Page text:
Last month, we introduced our new “LSM Tournament Brackets” feature with a little something we humbly called “The Ultimate Texas Country vs. Red Dirt Album Showdown” — pitting 64 of the biggest albums of the “LSM Era” (1999-2016) against each other in a fan-voted contest for supremacy. It came down to a heated final match-up between the Randy Rogers Band’s Rollercoaster and the Turnpike Troubadours’ Diamonds & Gasoline, with the Oklahoma kids winning ultimate bragging rights. There were tears and upsets aplenty along the way, along with a fair amount of expected “how dare you make us choose!” admonishments from readers, but we had so much fun putting the whole thing together and watching the results, we just couldn’t wait to get started on our next tournament.
This time around, though, we’re making things really hard and turning our focus to the ’70s: aka, the real Golden Age of “Texas Music,” back before the whole thing “done got out of hand” — or perhaps more accurately, back to its freewheeling heyday when things routinely done got out of hand, every single time that notorious hell-raising “Scamp” Jerry Jeff Walker swaggered across a stage or Ol’ Waylon flipped the bird at the Nashville status quo with a baritone rebel growl. It was the decade when prodigal Lone Stars Willie Nelson and Doug Sahm came home from sojourns east and west and turned Austin into a Groover’s Paradise, and poets like Kris Kristofferson, Townes Van Zandt, Guy Clark and Billy Joe Shaver boot-kicked the bar for Texas songwriters into the stratosphere. Lost Gonzos and Cowboy Twinkies roamed the circuit free and wild as they pleased, gleefully baiting rednecks and hippies alike, and Panhandle mavericks like Joe Ely, Butch Hancock and Terry Allen bottled Lubbock lightning and Flatland boogie that floored punks and critics from London to New York City. Whether you call it “progressive country,” “cosmic cowboy,” “redneck rock” or straight-up “outlaw,” the bottom line is, this right here is the good stuff: 64 stone-cold classic albums from 1970-1980 that laid the foundation for Texas music as we know and still love it today. But when push comes to shove and honky-tonk heroes rumble in a there-can-be-only-one battle royale, which one reigns supreme as the most legendary of them all? We’re just gonna leave that for YOU to decide.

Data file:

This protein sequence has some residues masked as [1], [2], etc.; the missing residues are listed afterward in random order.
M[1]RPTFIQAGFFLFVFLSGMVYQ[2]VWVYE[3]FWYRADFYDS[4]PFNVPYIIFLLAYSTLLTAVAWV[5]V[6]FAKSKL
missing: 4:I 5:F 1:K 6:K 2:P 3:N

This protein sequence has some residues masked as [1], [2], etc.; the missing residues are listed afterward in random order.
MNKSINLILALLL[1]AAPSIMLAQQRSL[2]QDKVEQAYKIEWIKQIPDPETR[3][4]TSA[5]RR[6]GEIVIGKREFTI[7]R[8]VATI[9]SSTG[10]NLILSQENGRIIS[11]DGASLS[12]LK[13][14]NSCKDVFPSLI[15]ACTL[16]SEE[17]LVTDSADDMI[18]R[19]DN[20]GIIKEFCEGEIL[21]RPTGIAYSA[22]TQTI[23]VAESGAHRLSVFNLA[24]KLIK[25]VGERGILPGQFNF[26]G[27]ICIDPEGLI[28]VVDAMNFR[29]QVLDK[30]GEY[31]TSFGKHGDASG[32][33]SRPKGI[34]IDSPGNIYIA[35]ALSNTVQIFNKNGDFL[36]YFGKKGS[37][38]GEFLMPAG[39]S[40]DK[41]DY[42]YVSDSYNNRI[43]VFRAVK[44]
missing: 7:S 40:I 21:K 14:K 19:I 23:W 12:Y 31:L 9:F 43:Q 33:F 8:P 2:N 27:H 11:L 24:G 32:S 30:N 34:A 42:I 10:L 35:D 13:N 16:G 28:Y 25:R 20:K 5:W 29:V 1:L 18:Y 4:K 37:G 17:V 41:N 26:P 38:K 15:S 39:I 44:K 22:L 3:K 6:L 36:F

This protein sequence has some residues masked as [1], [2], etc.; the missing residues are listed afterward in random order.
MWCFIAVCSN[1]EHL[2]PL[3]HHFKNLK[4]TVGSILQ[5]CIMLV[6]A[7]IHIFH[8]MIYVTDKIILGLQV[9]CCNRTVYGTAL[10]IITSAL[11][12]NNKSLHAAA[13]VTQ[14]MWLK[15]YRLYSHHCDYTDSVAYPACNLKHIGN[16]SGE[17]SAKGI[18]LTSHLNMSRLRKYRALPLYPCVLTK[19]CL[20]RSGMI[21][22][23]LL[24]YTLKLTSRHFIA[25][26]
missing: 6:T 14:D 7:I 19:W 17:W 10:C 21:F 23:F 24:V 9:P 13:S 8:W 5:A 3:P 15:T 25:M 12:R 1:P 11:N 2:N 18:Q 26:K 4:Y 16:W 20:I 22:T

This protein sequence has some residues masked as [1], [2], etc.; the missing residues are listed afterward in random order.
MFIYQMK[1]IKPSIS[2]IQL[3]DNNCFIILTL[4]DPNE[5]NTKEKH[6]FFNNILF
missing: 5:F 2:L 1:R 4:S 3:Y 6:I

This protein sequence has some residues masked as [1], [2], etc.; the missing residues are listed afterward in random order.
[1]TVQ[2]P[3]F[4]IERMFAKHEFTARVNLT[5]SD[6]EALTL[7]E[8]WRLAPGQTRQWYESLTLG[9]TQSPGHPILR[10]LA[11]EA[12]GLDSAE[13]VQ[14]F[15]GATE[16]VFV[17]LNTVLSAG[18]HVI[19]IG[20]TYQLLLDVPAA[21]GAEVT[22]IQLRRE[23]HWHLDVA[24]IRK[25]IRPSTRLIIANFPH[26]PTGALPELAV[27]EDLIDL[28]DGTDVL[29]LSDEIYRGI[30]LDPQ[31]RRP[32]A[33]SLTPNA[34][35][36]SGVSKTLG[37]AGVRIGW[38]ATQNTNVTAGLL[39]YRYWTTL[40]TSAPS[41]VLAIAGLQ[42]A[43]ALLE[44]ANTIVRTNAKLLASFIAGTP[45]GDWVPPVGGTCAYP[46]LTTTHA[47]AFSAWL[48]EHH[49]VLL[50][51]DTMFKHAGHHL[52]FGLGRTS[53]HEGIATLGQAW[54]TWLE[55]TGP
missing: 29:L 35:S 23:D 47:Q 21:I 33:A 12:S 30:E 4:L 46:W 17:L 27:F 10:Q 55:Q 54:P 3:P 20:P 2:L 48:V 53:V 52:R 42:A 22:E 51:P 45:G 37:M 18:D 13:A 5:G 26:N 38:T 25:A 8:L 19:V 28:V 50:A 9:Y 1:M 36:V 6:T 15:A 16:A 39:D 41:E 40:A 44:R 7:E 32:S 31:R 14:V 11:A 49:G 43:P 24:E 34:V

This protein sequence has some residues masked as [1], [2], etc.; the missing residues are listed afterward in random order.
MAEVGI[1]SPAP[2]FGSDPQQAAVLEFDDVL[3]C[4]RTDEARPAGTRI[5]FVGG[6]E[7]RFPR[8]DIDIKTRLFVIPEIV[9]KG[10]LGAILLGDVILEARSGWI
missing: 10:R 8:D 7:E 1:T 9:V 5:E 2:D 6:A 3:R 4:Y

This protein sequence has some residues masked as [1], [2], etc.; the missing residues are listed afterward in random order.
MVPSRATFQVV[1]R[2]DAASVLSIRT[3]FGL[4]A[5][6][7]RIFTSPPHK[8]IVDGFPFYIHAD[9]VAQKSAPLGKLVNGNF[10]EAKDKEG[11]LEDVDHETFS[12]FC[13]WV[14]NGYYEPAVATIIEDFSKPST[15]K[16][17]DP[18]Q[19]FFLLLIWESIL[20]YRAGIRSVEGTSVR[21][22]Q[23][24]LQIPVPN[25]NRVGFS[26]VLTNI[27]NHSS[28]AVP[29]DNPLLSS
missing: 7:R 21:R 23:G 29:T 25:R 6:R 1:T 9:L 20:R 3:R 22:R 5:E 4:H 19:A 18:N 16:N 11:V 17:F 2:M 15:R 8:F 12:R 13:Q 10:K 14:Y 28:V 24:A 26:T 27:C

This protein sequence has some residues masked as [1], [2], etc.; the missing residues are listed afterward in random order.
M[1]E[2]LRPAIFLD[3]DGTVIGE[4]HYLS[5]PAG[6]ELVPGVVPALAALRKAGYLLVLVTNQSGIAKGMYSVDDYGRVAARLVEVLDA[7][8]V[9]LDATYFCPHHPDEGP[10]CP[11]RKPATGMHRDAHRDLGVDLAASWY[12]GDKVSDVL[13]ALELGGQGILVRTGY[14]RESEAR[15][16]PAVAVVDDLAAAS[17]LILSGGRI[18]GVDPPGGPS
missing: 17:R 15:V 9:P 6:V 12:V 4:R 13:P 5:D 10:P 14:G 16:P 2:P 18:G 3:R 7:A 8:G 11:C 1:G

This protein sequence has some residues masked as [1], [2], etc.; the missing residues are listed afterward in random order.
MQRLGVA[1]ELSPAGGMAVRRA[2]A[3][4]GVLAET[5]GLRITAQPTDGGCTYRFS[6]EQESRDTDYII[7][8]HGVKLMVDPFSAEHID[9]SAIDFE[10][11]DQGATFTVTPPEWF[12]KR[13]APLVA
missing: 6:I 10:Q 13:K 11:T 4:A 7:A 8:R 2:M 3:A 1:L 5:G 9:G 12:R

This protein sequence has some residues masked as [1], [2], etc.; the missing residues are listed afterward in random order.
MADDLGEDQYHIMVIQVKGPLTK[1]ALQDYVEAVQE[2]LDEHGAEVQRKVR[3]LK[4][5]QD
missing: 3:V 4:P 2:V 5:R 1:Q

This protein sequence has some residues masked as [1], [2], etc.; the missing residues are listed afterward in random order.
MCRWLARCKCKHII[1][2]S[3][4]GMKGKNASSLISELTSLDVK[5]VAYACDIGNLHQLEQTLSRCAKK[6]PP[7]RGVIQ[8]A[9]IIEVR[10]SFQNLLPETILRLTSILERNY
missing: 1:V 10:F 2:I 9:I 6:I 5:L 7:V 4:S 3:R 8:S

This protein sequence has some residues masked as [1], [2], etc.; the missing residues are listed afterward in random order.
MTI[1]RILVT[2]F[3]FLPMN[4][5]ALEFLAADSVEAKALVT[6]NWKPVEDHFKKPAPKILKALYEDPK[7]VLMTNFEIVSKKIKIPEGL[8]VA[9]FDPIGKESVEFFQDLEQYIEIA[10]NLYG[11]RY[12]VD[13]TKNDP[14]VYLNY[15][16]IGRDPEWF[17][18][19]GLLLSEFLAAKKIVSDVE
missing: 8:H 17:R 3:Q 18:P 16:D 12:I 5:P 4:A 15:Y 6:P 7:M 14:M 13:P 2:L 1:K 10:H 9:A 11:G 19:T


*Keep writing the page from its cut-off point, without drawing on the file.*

So, with out further ado … click on the “Vote Now” button on the image below if you’re on a mobile device or on any of the match-ups if you’re on a computer and get pickin’! And remember to keep checking back to vote again in each new round (all times CST).
Round 1: Friday 6/24 — Thursday 6/30 5 p.m.
Round 2: Thursday 6/30 5 p.m. — Wednesday 7/6 5 p.m.
Round 3: Wednesday 7/6 5 p.m. — Monday 7/11 5 p.m.
Round 4: Monday 7/11 5 p.m. — Thursday 7/14 5 p.m.
Semifinals: Thursday, 7/14 at 5 p.m. — Monday, 7/18 at 5 p.m.
Finals: Monday, 7/18 at 5 p.m. — Thursday, 7/21 at 5 p.m.
You don’t make it easy on us!!!
So in the end it’s gonna be TEXAS ROCK FOR COUNTRY ROLLERS against HONKY TONK MASQUERADE (if the other voters will do their job right…). Sorry Doug, but my final vote will go to Joe Ely. His second album changed my life.
We’ve got lots of great contenders on this poll, but I’d be OK if it came down to those two myself!